Search for "photography"

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Malak Karsh

Armenian-Canadian photographer Malak Karsh was best known for his photographs of Canada, and of the Ottawa region in particular. His 1963 photograph of a tugboat bringing logs up the Ottawa River, with the Library of Parliament in the background, was featured on the reverse of the $1 banknote first issued in 1974. Karsh amassed perhaps the most comprehensive visual record of Canada in existence. He also founded the Ottawa Tulip Festival and was the younger brother of famed photographer Yousuf Karsh.

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Douglas Kirkland

Douglas Morely Kirkland, photographer (born 16 August 1934 in Toronto, ON; died 2 October 2022 in Los Angeles, California). Photographer Douglas Kirkland was best known for his highly stylized and artistic portraits of Hollywood celebrities. His best-known work was a series of photographs he took of Marilyn Monroe in 1961. He was also well known for his behind-the-scenes photographs from many film productions. The first still photographer to be made a member of the American Society of Cinematographers, Kirkland authored several books and received numerous awards.

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Edith Watson

Edith Sarah Watson, photographer, painter (born 5 November 1861 in East Windsor Hill, Connecticut; died 22 December 1943 in St. Petersburg, Florida). Edith Watson was a freelance professional photographer who travelled extensively through Newfoundland, coastal Labrador and Canada for about 40 years. She took thousands of photos of the people and places she visited, with a particular focus on working-class women in rural communities. Her photos provide valuable insight into the daily lives of these communities. She spent the latter half of her life travelling and working with her partner, journalist Victoria “Queenie” Hayward. The couple published their work in magazines, newspapers and a book, Romantic Canada.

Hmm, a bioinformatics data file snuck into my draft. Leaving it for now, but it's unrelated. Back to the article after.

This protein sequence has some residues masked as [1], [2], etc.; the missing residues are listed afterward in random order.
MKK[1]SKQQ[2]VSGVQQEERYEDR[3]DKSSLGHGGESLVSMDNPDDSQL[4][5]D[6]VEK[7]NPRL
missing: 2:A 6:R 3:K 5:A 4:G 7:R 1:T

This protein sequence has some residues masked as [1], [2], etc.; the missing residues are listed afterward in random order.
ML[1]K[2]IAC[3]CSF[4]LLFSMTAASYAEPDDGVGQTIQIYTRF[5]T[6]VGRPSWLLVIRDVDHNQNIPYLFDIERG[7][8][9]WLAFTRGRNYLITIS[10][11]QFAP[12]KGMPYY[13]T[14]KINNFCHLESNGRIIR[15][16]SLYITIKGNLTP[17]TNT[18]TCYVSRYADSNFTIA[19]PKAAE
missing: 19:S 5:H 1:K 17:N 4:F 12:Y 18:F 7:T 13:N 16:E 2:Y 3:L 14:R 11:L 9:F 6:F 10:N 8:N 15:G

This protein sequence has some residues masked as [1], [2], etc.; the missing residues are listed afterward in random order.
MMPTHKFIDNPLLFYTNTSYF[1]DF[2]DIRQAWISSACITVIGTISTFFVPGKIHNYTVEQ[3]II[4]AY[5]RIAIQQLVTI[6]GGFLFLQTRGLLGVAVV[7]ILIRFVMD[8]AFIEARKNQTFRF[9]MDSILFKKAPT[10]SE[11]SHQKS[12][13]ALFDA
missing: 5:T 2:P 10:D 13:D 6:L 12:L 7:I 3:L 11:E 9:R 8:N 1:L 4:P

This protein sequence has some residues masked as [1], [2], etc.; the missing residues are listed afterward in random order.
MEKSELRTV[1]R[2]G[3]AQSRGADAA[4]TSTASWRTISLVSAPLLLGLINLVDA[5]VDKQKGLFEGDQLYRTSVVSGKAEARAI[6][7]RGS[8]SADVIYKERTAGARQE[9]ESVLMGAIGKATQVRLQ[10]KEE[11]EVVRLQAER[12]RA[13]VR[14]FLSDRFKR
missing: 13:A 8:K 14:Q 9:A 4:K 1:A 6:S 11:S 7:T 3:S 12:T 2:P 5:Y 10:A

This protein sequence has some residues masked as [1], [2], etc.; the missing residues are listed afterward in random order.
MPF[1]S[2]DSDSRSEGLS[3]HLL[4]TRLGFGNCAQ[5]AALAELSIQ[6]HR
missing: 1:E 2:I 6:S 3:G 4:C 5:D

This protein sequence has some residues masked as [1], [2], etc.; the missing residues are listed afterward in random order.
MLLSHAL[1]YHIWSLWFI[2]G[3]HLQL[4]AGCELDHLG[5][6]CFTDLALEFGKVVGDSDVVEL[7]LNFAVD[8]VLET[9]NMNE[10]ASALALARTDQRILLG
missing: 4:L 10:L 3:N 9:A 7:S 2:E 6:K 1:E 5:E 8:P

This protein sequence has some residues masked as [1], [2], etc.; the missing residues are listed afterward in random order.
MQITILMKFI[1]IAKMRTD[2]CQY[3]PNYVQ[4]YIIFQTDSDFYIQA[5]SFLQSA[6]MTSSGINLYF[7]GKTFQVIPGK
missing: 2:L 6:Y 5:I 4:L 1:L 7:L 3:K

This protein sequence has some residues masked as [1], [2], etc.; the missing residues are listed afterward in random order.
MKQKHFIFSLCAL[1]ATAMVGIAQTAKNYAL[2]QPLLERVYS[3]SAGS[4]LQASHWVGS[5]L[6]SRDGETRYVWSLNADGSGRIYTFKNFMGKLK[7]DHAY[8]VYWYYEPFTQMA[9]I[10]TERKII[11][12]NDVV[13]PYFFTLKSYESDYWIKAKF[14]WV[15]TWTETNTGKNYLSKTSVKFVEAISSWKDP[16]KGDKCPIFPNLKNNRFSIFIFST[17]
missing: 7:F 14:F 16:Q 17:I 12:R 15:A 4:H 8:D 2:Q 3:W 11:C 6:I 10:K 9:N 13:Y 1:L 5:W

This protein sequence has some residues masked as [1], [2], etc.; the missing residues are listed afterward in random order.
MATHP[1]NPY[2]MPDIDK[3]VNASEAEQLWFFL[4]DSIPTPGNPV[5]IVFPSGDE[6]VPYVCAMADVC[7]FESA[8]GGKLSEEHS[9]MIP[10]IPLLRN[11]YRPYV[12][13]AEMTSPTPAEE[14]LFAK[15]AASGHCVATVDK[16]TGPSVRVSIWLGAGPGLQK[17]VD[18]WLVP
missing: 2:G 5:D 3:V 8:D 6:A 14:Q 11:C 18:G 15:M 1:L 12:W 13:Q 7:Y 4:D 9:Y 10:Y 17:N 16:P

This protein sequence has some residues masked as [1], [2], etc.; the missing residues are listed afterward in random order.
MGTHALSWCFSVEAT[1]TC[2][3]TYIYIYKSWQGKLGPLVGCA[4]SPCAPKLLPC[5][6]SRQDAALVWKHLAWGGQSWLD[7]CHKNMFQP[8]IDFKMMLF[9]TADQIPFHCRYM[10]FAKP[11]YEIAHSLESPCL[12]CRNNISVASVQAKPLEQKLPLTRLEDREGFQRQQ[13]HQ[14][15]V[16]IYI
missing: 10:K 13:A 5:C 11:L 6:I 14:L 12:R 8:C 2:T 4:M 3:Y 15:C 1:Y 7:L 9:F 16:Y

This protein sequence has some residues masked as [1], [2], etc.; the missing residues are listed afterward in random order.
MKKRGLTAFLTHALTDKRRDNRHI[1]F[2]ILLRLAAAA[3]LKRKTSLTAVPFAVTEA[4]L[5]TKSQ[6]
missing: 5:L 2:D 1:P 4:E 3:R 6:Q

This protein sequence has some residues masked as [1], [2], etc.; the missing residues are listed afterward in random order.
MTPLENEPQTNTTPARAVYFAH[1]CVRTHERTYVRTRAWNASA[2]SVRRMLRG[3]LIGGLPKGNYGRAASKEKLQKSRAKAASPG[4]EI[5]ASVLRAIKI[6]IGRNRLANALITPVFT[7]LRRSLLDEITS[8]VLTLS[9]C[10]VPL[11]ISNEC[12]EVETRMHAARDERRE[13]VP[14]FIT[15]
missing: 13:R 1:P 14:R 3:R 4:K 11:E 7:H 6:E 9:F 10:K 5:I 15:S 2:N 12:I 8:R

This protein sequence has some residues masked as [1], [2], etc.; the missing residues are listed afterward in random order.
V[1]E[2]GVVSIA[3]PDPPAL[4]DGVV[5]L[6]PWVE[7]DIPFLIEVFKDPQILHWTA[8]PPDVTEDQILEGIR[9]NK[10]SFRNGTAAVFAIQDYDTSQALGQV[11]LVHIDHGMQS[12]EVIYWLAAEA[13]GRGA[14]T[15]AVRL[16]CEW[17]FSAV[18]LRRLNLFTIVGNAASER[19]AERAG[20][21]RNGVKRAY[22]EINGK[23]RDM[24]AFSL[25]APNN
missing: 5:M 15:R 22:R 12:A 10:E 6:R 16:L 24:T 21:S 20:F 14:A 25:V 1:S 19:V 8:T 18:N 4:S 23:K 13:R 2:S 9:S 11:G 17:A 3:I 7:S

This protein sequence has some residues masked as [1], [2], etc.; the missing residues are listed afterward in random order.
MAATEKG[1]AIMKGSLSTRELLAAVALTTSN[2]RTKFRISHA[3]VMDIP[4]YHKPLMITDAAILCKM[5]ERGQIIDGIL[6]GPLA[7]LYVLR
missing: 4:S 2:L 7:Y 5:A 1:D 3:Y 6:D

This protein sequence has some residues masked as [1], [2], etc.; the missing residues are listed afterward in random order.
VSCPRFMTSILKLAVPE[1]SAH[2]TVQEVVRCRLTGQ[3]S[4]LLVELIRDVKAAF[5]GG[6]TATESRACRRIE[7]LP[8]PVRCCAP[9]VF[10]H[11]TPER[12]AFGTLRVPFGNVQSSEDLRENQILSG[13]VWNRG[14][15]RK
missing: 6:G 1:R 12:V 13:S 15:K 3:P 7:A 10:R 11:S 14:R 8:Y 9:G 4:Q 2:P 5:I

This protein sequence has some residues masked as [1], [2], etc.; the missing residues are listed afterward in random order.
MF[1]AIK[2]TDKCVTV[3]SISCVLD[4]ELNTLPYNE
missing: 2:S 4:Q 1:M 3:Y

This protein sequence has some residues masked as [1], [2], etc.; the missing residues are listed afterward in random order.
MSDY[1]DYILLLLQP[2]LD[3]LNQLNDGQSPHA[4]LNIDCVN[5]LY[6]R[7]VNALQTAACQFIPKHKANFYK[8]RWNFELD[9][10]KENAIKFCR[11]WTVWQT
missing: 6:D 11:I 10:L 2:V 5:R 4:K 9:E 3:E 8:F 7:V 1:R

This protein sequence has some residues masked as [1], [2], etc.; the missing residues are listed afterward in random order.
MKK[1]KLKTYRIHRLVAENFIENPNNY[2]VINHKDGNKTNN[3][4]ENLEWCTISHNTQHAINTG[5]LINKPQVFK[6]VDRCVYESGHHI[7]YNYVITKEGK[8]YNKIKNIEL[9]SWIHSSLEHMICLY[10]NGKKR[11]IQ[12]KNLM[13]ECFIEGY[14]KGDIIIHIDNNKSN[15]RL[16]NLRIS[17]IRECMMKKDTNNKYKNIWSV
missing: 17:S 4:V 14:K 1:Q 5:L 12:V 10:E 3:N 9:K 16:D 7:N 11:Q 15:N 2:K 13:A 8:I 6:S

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Fred Herzog

Ulrich “Fred” Herzog, photographer, teacher (born 21 September 1930 in Bad Friedrichshall, Germany; died 9 September 2019 in Vancouver, BC). Fred Herzog was a professional medical photographer and a photography instructor at the University of British Columbia and Simon Fraser University. He is best known for his colour photographs of Vancouver street scenes, which documented working-class neighbourhoods and the downtown before they were transformed. His use of colour film was unusual for a fine arts photographer, and his work was largely overlooked for years. His first solo show — at the Vancouver Art Gallery in 2007, when he was 76 — received widespread acclaim.

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Rodney Graham